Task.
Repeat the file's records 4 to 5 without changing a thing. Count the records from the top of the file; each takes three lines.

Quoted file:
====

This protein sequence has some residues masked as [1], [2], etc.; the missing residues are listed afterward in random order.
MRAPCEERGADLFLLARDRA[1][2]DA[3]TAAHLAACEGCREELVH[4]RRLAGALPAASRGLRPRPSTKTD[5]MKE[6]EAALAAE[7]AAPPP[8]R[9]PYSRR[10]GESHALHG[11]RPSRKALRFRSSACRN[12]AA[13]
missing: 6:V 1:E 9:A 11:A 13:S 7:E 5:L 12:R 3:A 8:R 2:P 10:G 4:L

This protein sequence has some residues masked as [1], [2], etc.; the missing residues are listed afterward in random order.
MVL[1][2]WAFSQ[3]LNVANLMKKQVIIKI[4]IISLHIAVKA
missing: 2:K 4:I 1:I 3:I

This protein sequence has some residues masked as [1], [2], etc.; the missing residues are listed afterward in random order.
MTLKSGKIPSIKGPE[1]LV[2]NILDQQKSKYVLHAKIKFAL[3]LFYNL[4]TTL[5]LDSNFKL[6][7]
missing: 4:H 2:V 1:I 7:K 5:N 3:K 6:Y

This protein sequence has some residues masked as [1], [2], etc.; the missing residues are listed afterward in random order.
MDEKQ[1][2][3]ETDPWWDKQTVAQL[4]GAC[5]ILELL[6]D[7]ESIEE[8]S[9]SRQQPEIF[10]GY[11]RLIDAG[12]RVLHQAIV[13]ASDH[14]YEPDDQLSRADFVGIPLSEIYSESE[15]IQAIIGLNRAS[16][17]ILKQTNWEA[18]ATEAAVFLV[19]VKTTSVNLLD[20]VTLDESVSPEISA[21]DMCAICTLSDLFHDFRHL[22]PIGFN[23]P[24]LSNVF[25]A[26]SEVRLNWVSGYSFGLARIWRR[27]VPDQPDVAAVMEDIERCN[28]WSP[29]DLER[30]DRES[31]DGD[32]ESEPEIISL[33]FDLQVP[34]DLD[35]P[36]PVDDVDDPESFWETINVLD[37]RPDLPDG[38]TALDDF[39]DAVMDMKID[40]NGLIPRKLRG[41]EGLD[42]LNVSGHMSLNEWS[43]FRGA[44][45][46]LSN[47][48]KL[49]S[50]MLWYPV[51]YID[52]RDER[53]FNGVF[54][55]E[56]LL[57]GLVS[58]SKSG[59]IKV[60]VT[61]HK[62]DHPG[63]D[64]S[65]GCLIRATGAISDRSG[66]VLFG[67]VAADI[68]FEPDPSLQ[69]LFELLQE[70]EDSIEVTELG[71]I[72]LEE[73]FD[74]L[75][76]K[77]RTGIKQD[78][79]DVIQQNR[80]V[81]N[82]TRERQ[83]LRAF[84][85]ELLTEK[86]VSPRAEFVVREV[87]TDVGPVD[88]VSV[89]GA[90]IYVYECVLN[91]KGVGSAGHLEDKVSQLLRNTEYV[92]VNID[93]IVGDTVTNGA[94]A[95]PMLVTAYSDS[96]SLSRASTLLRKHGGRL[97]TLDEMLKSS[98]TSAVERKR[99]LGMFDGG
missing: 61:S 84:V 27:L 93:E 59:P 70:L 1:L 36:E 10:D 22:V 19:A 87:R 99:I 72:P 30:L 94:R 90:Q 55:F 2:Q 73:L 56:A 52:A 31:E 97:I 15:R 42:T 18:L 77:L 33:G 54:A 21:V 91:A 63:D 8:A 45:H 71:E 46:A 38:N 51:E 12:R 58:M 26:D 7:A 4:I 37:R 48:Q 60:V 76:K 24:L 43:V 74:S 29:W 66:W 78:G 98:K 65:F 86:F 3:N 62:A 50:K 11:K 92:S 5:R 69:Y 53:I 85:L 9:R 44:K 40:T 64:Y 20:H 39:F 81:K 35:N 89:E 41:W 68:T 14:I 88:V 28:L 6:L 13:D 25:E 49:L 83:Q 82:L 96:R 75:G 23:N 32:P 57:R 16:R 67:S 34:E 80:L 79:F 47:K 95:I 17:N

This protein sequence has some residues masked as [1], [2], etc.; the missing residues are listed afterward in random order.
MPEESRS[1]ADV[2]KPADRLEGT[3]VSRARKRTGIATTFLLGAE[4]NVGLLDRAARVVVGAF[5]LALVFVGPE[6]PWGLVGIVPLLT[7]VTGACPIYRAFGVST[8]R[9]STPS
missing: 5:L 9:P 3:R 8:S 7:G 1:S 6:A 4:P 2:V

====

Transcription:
This protein sequence has some residues masked as [1], [2], etc.; the missing residues are listed afterward in random order.
MDEKQ[1][2][3]ETDPWWDKQTVAQL[4]GAC[5]ILELL[6]D[7]ESIEE[8]S[9]SRQQPEIF[10]GY[11]RLIDAG[12]RVLHQAIV[13]ASDH[14]YEPDDQLSRADFVGIPLSEIYSESE[15]IQAIIGLNRAS[16][17]ILKQTNWEA[18]ATEAAVFLV[19]VKTTSVNLLD[20]VTLDESVSPEISA[21]DMCAICTLSDLFHDFRHL[22]PIGFN[23]P[24]LSNVF[25]A[26]SEVRLNWVSGYSFGLARIWRR[27]VPDQPDVAAVMEDIERCN[28]WSP[29]DLER[30]DRES[31]DGD[32]ESEPEIISL[33]FDLQVP[34]DLD[35]P[36]PVDDVDDPESFWETINVLD[37]RPDLPDG[38]TALDDF[39]DAVMDMKID[40]NGLIPRKLRG[41]EGLD[42]LNVSGHMSLNEWS[43]FRGA[44][45][46]LSN[47][48]KL[49]S[50]MLWYPV[51]YID[52]RDER[53]FNGVF[54][55]E[56]LL[57]GLVS[58]SKSG[59]IKV[60]VT[61]HK[62]DHPG[63]D[64]S[65]GCLIRATGAISDRSG[66]VLFG[67]VAADI[68]FEPDPSLQ[69]LFELLQE[70]EDSIEVTELG[71]I[72]LEE[73]FD[74]L[75][76]K[77]RTGIKQD[78][79]DVIQQNR[80]V[81]N[82]TRERQ[83]LRAF[84][85]ELLTEK[86]VSPRAEFVVREV[87]TDVGPVD[88]VSV[89]GA[90]IYVYECVLN[91]KGVGSAGHLEDKVSQLLRNTEYV[92]VNID[93]IVGDTVTNGA[94]A[95]PMLVTAYSDS[96]SLSRASTLLRKHGGRL[97]TLDEMLKSS[98]TSAVERKR[99]LGMFDGG
missing: 61:S 84:V 27:L 93:E 59:P 70:L 1:L 36:E 10:D 22:V 19:A 87:R 99:I 72:P 30:L 94:R 90:Q 55:F 2:Q 73:L 56:A 52:A 31:E 97:I 15:R 42:T 18:L 77:L 33:G 54:A 21:V 91:A 63:D 8:A 45:H 71:E 46:A 38:N 51:E 12:R 58:M 26:D 7:A 4:I 37:R 48:Q 60:V 76:K 24:L 43:V 74:S 29:W 66:W 78:G 98:K 65:F 86:F 3:N 62:A 50:K 11:K 92:S 5:R 69:Y 53:I 85:L 9:R 44:K 40:T 64:Y 20:H 39:F 81:K 35:N 89:E 41:W 68:T 14:I 88:V 28:L 6:L 13:D 25:E 49:L 83:Q 82:L 96:R 75:G 23:N 32:P 57:R 16:R 67:S 34:E 80:L 79:F 47:K 95:I 17:N

This protein sequence has some residues masked as [1], [2], etc.; the missing residues are listed afterward in random order.
MPEESRS[1]ADV[2]KPADRLEGT[3]VSRARKRTGIATTFLLGAE[4]NVGLLDRAARVVVGAF[5]LALVFVGPE[6]PWGLVGIVPLLT[7]VTGACPIYRAFGVST[8]R[9]STPS
missing: 5:L 9:P 3:R 8:S 7:G 1:S 6:A 4:P 2:V